Thursday, August 13, 2009

From Language Teacher to Student

Okay, I have to start with a title disclaimer- of course, all teachers are students (well, all good teachers) in the sense that we keep on learning. I'm constantly discovering more and more, often at the bidding of my students or my curriculum. But, in the formal, titled, roles, I have made the great SWITCH!

I like the idea that I'm learning to learn, that my gauge is that I know more today than I did yesterday. I'm not checking off credits for a degree or jumping through hoops to appease a teacher, a program or a school. I am a learner in the freest, most natural sense. My goal is to acquire as much language as possible in order to provide ample foundation in establishing myself in Israel. In less stuffy terms, play with the language, hang out with people, and point to things and ask friends, acquaintances and total strangers to identify them in Hebrew for me.

Towards the end of the previous school year when I was discussing my transition with some of my then students, one commented, "Geez, I feel sorry for your teacher!" I laughed, but now I'm kinda wondering what she meant by that comment. Was she worried that I'd overwhelm the class with my energy, or try to teach it myself? Was it just a meaningless sideways remark? But I must admit, as a rather opinionated language teacher with a decade of instructional experience (I love saying that- here it is again- I've taught a combination of Spanish/ French for the past ten years- Five of which have been in a classroom and five summers in Concordia Language Villages, and a couple of years one-on-one tutoring at the college level... just in case you wondered how I got a decade of experience in) So, where was I? Oh yes, opinionated (read critical) with a very defined sense of the most effective instructional methods.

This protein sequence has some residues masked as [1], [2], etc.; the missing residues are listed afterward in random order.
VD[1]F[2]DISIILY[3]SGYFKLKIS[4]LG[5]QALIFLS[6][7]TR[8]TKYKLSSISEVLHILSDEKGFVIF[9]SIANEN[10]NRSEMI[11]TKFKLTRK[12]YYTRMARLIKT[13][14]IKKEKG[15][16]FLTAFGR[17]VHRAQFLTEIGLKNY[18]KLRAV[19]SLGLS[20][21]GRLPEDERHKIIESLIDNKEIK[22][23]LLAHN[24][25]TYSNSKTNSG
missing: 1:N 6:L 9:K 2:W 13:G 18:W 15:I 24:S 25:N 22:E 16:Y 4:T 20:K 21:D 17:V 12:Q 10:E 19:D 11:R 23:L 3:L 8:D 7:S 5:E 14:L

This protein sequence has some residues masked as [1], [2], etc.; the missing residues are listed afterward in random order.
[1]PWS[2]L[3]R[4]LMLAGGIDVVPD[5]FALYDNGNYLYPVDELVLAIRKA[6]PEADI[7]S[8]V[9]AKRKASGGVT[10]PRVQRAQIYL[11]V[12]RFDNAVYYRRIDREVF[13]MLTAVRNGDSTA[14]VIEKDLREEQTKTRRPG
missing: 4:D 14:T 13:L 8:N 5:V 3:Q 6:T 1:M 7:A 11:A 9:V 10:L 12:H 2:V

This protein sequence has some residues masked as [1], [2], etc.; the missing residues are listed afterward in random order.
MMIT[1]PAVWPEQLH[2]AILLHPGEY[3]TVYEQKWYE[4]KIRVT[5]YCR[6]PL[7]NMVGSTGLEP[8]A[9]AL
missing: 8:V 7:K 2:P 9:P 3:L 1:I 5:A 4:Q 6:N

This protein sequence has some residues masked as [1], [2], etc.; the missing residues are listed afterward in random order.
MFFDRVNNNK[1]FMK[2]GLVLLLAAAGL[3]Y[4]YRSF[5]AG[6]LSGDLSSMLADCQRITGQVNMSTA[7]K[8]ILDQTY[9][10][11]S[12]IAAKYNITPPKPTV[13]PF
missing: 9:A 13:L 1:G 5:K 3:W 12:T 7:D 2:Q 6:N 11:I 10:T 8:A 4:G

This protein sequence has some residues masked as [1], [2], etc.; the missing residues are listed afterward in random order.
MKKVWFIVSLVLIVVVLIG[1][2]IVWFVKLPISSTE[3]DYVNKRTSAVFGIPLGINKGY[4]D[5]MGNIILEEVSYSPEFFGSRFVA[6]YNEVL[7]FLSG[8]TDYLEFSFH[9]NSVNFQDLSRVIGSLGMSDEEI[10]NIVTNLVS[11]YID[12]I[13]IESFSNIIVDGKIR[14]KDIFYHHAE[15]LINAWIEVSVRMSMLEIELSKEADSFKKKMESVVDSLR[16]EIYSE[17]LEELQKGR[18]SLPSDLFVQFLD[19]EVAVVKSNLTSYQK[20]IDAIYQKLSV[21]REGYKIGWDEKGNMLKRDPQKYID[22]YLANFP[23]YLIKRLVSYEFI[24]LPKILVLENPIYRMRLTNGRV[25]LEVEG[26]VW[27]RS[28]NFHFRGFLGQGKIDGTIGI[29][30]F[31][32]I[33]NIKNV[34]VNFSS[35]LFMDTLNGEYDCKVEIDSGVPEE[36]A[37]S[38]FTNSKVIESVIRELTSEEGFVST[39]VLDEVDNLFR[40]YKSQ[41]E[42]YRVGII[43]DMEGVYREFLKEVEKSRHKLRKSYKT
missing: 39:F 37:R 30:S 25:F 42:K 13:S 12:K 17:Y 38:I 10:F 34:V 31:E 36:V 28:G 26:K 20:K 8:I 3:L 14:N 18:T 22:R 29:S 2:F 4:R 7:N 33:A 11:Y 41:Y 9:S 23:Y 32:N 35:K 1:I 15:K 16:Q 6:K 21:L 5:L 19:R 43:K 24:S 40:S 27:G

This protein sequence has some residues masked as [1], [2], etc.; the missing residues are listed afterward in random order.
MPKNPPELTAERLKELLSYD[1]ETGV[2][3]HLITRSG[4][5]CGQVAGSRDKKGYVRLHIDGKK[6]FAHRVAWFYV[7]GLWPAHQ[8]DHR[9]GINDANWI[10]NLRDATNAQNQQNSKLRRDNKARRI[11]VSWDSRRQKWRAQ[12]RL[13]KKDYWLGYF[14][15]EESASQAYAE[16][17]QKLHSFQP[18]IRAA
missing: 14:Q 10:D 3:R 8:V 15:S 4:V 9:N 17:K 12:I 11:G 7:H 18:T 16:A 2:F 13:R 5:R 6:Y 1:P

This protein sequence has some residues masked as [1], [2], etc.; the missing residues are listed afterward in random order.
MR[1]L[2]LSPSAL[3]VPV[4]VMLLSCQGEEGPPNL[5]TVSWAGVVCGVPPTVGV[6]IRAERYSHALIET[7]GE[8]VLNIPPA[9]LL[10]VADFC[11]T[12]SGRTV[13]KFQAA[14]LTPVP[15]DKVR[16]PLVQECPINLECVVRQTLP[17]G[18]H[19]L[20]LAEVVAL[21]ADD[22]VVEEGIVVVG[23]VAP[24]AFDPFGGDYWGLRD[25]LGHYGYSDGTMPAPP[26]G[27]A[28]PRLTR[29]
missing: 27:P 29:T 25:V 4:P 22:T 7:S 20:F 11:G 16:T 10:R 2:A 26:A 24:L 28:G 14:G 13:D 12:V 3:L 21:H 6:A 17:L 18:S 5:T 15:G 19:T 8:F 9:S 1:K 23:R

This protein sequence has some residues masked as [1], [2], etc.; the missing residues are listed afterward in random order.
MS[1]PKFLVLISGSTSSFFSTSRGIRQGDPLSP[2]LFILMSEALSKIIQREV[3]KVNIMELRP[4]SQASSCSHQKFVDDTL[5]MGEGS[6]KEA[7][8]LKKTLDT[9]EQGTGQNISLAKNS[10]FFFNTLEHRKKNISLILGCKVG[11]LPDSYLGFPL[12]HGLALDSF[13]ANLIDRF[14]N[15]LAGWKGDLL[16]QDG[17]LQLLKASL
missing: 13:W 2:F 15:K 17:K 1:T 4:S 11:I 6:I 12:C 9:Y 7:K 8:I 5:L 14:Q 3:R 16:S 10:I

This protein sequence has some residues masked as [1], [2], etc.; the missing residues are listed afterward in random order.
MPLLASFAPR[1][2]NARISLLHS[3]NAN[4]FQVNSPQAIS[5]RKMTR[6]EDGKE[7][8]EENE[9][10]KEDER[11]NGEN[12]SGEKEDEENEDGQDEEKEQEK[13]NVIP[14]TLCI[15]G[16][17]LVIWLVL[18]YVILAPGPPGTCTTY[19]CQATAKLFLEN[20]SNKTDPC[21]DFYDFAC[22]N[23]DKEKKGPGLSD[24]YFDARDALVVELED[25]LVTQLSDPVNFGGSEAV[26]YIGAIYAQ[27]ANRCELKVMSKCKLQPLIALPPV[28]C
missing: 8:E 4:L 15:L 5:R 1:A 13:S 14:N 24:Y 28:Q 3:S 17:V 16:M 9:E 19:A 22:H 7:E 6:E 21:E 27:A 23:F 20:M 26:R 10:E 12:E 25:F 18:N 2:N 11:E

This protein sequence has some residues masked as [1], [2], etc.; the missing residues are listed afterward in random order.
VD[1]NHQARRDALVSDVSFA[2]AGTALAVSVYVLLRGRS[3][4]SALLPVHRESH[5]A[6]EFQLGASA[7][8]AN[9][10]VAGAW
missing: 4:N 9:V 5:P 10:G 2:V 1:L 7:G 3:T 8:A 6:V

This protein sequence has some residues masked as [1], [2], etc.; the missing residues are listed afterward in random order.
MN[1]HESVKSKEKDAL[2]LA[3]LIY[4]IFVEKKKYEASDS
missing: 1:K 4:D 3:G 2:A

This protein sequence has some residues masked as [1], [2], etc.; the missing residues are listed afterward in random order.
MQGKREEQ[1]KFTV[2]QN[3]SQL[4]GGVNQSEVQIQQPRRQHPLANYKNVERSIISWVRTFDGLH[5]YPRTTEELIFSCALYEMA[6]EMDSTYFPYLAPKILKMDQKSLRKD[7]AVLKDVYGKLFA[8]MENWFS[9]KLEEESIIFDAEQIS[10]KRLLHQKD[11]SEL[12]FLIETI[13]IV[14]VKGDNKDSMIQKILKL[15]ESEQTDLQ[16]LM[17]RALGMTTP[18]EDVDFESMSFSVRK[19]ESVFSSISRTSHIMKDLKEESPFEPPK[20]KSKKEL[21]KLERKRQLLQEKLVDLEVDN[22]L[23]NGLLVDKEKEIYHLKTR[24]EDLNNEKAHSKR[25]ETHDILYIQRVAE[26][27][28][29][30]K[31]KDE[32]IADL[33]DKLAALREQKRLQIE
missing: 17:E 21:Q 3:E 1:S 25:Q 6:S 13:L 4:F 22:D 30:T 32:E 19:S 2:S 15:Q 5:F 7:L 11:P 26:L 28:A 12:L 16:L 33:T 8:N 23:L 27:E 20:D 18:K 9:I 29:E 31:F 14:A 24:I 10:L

I happened to be in the absolutely lowest level of Hebrew possible (I'm quite proud of my accomplishment, thank you). The great part about being the bottom of the barrel is that everyone knows more than I do and can be pestered with questions. I'm actually quite happy that another former Concordia Language Village staff member is here (and thus, we have similar language passions, nerdy love for grammatical details, and instructional philosophies) and he happens to be an expert in Hebrew grammar (bonus!). As another student told me just this evening, being in the lowest level I get to learn the most... or rather, I have the most I have to learn! At this moment, 4 weeks into the 5 month program, I'm thinking that doing a subsequent 5 month block would be the most beneficial. (Aka, if I don't have a solid hold on Hebrew when I walk into my own classroom next year the students will eat me alive!)

So, I have to say, despite what my own students would think, I'm a very nice student to have in the classroom. I still remember my 10th grade Spanish teacher taking me aside and telling me share the airtime with the rest of the students. (I was just so excited to have finally busted through my language failing trends, thanks to Concordia- I didn't really mean to have diarrhea of the mouth... but at least I was spewing Spanish!) Needless to say, I let the other students speak and content myself with writing ridiculously long sentences in Hebrew in my notebook. (Although today the teacher had to ask me to stop explaining additional grammar concepts to my neighbor so that we could both rejoin the class... )

As far as teaching pedagogy, I agree with a lot of what takes place in our classroom. (Which is nice, because as a student, I don't get to direct the class... alas) We have two teachers who alternate days. I had to laugh to myself because one has such a similar teacher style to mine- the same hand gestures, questing style, and way of over-enunciating words- that it was almost like watching myself teach. I understand too, the emphasis on verbs, in lieu of nouns, and general sentence structure. (Although, I must admit, at this point I have a pitifully small vocabulary.) At the same time, I have to wonder at the choice of vocabulary taught. I can tell people where I'm from, what I used to do, and where I study and where I'm going-- but I can't ask for directions or understand the answer. (Since obviously, every single person I meet will be exclusively interested the information I can share with my autobiographical skills but I won't actually want to know how to get anywhere and will never get lost.) If I could make one change to the curriculum, I would throw a directions unit in sometime soon (like now).

The goal is that by this time next year I can have diarrhea of the mouth in four languages- now won't that be fun!

No comments: